Thursday, August 04, 2005

Taking back my journey

Exactly one month after the bombings , the Piccadilly line reopened. And I decided to take the journey I should have taken on 7/7. Once again I put on a new suit, because once again I had a big client meeting. This time I wore flat shoes, so I could run.

John came with me. I walked the same way to the tube, another bright sunny morning, but cold for the time of year. I bought a ticket and the Guardian. The station was not at all busy. Last time it was crowded. There were police, with a dog.

I walked up to a police officer and said that I wanted to say thank you, for protecting us. For being there.I said I was making the journey on the Piccadilly line for the first time since my train exploded. 'Don't worry,' she said. 'There's lots of us here'.

There are two ways to get onto the Piccadilly line, turn left or turn right, depending on whether you want the front or the back of the train. John started to go to the left to the back of the train. 'No', I said, 'I want to go this way'.
Iwanted to walk down to the train the same way that I did on 7/7. I wanted to take back the exact journey that I should have had four Thursdays ago. It felt very important.

So I got on at the first set of double doors. The carriage was almost empty. I sat down and stared at all the passengers - there were about 11 - and then I stared at the second set of double doors, about ten feet away. Where the Jamaican man with the rucksack had pushed on before to blow us all up.

We approached Kings Cross. John had to get off here. I kissed him goodbye.

As we left Kings Cross I remembered all of it. The bang, the smoke. I looked at the empty seats by the doors and thought of the people who should be filling them. I looked out of the window and saw sombre faced police. People got on and I looked at all of them. Nobody had a rucksack.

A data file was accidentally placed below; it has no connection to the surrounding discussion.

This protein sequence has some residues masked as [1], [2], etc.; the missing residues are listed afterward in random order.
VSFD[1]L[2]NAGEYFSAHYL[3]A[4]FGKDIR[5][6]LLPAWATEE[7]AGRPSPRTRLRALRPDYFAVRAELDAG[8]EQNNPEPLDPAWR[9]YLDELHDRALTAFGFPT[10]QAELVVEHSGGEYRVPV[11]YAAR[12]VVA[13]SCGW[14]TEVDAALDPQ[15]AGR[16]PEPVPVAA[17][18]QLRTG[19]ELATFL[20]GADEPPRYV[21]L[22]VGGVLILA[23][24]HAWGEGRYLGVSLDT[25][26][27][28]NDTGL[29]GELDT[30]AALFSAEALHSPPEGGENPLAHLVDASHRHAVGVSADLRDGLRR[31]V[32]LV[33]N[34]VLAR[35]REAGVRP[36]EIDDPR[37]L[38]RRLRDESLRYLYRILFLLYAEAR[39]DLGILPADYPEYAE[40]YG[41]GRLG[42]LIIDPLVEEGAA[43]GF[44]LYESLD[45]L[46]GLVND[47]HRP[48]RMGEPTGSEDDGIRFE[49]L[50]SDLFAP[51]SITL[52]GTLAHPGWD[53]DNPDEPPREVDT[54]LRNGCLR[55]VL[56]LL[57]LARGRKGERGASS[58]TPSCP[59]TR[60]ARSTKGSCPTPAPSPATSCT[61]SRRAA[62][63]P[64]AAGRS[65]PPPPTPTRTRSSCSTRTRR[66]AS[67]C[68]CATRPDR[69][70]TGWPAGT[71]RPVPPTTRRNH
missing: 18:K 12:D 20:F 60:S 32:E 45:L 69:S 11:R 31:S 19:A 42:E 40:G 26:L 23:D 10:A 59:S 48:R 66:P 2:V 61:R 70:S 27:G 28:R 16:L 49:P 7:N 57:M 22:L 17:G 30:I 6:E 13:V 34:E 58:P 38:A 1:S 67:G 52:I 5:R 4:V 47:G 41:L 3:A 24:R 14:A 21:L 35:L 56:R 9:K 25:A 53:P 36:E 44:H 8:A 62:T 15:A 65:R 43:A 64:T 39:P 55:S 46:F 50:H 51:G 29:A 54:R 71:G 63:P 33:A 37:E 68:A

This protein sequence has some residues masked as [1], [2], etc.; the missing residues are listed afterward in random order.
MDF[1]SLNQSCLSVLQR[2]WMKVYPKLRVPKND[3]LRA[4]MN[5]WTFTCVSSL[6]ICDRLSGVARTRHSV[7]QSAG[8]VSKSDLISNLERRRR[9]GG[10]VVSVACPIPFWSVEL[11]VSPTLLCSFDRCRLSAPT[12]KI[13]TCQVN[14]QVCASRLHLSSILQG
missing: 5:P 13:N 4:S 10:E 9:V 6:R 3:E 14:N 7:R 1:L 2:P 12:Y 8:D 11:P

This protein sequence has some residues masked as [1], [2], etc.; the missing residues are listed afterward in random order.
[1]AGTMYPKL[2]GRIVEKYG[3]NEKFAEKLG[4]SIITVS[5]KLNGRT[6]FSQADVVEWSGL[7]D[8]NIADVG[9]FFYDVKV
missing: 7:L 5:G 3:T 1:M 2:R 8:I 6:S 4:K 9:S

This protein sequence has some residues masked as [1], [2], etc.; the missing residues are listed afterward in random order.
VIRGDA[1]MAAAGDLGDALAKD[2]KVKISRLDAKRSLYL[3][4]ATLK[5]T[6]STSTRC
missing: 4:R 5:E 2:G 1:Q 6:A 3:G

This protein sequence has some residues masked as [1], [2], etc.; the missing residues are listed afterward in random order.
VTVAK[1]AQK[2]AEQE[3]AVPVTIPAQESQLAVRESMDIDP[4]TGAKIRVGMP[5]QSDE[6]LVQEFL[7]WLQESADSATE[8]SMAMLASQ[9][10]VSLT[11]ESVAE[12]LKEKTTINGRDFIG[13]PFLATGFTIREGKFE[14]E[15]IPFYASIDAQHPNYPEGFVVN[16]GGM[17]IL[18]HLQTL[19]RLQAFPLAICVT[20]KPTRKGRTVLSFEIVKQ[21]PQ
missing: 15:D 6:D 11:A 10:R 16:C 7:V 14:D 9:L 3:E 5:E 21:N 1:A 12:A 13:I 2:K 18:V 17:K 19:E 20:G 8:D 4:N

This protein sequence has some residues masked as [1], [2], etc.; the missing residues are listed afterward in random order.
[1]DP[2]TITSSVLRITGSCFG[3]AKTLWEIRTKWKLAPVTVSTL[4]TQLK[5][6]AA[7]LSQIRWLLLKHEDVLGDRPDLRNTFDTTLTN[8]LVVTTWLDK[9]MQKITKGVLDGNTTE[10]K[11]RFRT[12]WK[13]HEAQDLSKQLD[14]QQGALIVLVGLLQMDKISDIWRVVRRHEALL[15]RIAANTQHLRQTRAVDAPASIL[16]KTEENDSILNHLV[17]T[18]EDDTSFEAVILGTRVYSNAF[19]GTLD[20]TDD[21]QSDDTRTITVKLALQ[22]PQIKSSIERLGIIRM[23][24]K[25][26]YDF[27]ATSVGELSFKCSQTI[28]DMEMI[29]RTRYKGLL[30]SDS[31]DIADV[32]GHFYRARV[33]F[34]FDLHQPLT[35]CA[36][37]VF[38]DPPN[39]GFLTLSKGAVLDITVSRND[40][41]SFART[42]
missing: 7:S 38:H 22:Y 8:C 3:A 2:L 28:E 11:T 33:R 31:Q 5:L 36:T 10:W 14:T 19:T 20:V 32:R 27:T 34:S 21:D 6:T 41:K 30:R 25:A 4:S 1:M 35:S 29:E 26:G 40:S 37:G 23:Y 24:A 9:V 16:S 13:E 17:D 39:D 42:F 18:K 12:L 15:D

We made it to Russell Square. I did not have to walk down the tunnel covered in soot and blood and broken glass. I did not have to get off and make my way to the station entrance, leaving the dying, the screaming behind.

We got to Holburn and I was in tears. But I was still on the train and I was still making my journey.

We reached Covent Garden and I got off. I felt triumph and sadness. I looked over my shoulder at the people still on the train. My eyes were still full of tears, but they didn't fall

The triumphant feeling rose in me as the lift rose to the street level and I walked out into a sunny morning. I walked down Neal Street and stopped to buy a Big Issue.

'How are you?' asked the vendor. I looked him in the eyes and smiled.

'I'm all right, ' I said. 'I'm fine'.


Anonymous Anonymous said...

Well done to you! This was a good thing, very important. I am so glad to hear you are winning your life back step by step. I wish you all the best!


August 04, 2005 12:01 pm  
Anonymous Anonymous said...


I know you don't want to be known as "the bomb survivor" for the rest of your life. But just as regards your journey today, "Well done!".

Hope they nail the b*****d who did the identity theft.

Best wishes


August 04, 2005 2:37 pm  
Anonymous Anonymous said...


My husband was also on your train, on the other side of the bomb and would like to get in touch with you and other survivors. We live in Islington too and he would definitely be interested in hearing about any other "kings cross united" get together. Not sure how best to get in contact with you. He was injured and is only just starting able to get back into looking online so has only just come across your blog.

Glad you are feeling so strong today.


August 04, 2005 5:36 pm